Victoria Burrows and Reggie Ho take in Khmer treasures and expat movie houses on a walking tour of the Cambodian capital.
National Museum of Cambodia
Housed in a spectacular, burgundy-red Khmer-style building with an elegant multi-layered and multi-spired roof, the National Museum on Street 13, next to the Royal Palace, features cool, high-ceilinged halls and serene gardens with lily ponds in the central courtyard. The building, which opened in 1917, was designed by Frenchman George Groslier, a historian and curator who helped drive the revival of interest in traditional Cambodian arts and crafts.
The architecture alone is worth seeing but the artefacts inside – a small but jaw-dropping collection that exudes a powerful sense of Cambodia’s “golden age” of Angkor – are even more stunning. From the centrepiece statue of King Jayavarman VII, who reigned in the 12th and 13th centuries, in meditation pose, to the graceful stone carvings of Hindu gods, to delicate ceramics and incredibly detailed paintings, it’s a visual feast. Open 8am-5pm daily. Entry is US$3. Tel +855 2321 1753; cambodiamuseum.info
Set up by non-governmental organisation Friends International, this charming café – across the street from the museum at number 215 – is staffed by former homeless youngsters who are training to work in the hospitality industry. The café offers affordable Western, Laotian and Khmer dishes, with plenty of vegetarian options, as well as fresh fruit shakes and frozen daiquiris. You can sit in the small garden at the front or inside the funky main dining room. After a tasty bite, the Friends shop (a short walk down the road) sells reasonably priced notebooks, hanging mobiles, wallets, toys and jewellery handcrafted from recycled materials. Profits from both the eatery and the shop are put back into projects for street children. Open daily 11am-9pm. Tel +855 1280 2072; friends-international.org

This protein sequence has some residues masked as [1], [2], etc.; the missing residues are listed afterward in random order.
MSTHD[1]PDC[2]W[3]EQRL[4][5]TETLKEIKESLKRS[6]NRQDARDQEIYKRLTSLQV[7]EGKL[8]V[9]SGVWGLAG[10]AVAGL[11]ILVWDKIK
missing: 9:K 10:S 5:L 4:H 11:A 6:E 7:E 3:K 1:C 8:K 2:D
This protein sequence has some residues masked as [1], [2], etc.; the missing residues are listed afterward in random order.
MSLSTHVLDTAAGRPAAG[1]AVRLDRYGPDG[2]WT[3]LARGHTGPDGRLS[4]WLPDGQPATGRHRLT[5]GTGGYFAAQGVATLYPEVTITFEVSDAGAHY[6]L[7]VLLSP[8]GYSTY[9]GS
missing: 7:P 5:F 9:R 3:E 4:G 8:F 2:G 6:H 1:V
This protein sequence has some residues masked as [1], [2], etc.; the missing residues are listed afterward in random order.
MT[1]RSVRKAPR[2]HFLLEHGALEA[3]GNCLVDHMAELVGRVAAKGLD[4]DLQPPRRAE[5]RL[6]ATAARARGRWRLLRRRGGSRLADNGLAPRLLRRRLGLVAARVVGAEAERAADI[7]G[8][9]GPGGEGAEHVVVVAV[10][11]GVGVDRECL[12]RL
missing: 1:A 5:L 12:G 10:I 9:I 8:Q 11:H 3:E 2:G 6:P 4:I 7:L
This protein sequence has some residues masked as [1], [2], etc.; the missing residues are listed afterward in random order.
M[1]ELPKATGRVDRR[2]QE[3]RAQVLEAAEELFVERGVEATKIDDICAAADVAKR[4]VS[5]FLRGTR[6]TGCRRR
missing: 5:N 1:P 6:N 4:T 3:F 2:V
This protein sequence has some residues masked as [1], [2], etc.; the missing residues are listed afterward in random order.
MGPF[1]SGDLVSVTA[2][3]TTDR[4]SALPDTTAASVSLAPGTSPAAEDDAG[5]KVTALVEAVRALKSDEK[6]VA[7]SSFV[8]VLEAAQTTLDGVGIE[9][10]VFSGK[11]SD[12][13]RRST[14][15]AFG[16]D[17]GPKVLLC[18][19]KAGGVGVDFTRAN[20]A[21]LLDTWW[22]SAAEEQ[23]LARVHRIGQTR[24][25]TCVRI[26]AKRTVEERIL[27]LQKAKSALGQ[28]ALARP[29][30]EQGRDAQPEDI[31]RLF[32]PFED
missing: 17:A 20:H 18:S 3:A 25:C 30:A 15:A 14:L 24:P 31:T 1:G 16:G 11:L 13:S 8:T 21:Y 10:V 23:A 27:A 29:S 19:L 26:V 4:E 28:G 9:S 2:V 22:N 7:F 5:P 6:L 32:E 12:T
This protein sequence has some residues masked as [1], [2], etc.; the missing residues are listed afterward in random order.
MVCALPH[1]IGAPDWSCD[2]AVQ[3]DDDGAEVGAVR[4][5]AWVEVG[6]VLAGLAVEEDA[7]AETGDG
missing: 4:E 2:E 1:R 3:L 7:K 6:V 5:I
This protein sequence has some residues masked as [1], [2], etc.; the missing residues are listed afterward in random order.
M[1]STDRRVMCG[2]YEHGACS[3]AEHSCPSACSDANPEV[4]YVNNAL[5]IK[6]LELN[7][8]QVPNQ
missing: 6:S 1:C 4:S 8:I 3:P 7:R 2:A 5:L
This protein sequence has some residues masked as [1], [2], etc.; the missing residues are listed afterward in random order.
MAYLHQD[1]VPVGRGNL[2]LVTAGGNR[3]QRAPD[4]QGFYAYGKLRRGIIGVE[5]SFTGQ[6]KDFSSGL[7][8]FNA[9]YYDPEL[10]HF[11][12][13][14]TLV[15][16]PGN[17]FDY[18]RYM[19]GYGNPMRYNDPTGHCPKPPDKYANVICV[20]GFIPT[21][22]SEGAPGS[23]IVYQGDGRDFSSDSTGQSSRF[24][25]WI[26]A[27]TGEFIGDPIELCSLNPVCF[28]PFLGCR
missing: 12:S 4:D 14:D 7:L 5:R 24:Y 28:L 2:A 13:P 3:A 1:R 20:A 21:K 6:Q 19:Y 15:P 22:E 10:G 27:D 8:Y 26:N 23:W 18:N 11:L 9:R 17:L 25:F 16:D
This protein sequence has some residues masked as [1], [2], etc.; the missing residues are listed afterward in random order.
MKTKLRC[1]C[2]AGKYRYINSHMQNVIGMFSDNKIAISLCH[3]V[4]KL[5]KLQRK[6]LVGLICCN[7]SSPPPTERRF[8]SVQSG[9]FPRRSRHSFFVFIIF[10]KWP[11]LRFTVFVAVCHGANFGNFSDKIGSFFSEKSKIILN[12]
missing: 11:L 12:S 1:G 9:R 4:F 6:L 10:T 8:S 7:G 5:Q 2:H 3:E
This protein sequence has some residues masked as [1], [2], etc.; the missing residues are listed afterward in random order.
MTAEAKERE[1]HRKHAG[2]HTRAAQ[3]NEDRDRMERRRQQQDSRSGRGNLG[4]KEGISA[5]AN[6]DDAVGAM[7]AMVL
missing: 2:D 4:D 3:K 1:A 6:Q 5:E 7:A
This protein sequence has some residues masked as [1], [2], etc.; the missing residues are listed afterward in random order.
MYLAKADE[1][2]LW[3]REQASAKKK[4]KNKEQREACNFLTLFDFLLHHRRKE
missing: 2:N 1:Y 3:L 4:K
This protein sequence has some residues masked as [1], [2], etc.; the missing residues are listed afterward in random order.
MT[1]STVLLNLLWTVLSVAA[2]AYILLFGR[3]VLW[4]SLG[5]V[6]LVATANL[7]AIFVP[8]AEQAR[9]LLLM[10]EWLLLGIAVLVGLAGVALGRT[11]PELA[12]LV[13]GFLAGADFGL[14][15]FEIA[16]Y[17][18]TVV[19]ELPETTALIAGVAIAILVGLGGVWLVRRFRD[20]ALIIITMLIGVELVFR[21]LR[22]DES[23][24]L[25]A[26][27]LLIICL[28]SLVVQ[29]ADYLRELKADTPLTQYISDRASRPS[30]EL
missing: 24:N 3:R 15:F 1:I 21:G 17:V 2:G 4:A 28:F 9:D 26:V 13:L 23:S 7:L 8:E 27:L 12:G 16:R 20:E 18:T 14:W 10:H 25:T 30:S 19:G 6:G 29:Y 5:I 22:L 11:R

Head towards the Tonle Sap river until you hit the Sisowath Quay boulevard. Very few visitors to Phnom Penh will leave without having visited the waterfront street, lined with shops, bars, restaurants and boutique hotels. It is busy by day and night, and everything you need can be found within a few blocks. If all you want to do is sit by the roadside with a drink and watch the world go by, there are many places that allow just that. Otherwise, a stroll down the promenade to admire the blend of colonial and Khmer architecture is also a delightful experience. Two of the most famous landmarks here are Wat Ounalom – an ornate monastery dating back to 1422 – and the Foreign Correspondents’ Club, a bar, eatery and boutique hotel housed in a converted French villa. Visit fcccambodia.com
Turn right at Boulevard Samdach and continue on to the new-build Sofitel Phnom Penh Phokeethra, where the road meets Boulevard Samdach Sothearos. Even though it only opened in March, it aspires to bring back the atmosphere of a bygone era. It is slightly out of the way of the busiest areas of the city but that is also part of its charm. Le Bar in the lobby is a great place to sit down for a cocktail or glass of wine while soaking in the colonial atmosphere created by dark woods, roomy leather chairs and ceiling lamps. You could imagine yourself transported back to the 1930s heyday of French Indochina… except with air con and wifi. 26 Old August Site, Sothearos Boulevard. Open 10am-10pm. Visit sofitel.com
Walk south down Boulevard Samdach, which becomes Boulevard Mao Tse Toung, turning left at Street 163 and onwards until the road meets Street 444. Phnom Penh has a few markets but this one, covering one block, is the most fun for treasure hunters with its maze of small, dark paths between stalls selling a mind-boggling array of goods, from Buddha statues – hand-carved by local artisans – to motorcycle engine parts. The covered market is named after the Russian expatriates it attracted in the 1980s and, today, it continues to pull in visitors of various nationalities as well as local Cambodians. Start at one corner and go systematically through the aisles, or have a wander and see what you find. At some point you will reach the row of food stalls in the centre. Open daily from 7am to 5pm.
There isn’t much to do here in the evening other than drink in bars, which is why a pair of expats opened the Flicks movie house in 2009. Housed in a converted double-storey colonial home on Street 95 (back down Boulevard Mao Tse Toung then turn left) the Flicks shows Western films on a six-metre-wide screen. Audiences recline on mattress-sized cushions on the wooden floor or lounge on rattan sofas at the back. Expect everything from classics such as The Terminator to the latest Harry Potter or European art house titles. Show times are at 6pm and 8pm on weekdays, with an extra show at 4pm on weekends. Tickets are US$3.50 per person, and cold drinks, ice cream, finger food, warm snacks and hot-buttered popcorn are available at the bar. You can even order meals such as moussaka or beef fillet, to be delivered during the film. 39B Street 95. Visit theflicks-cambodia.com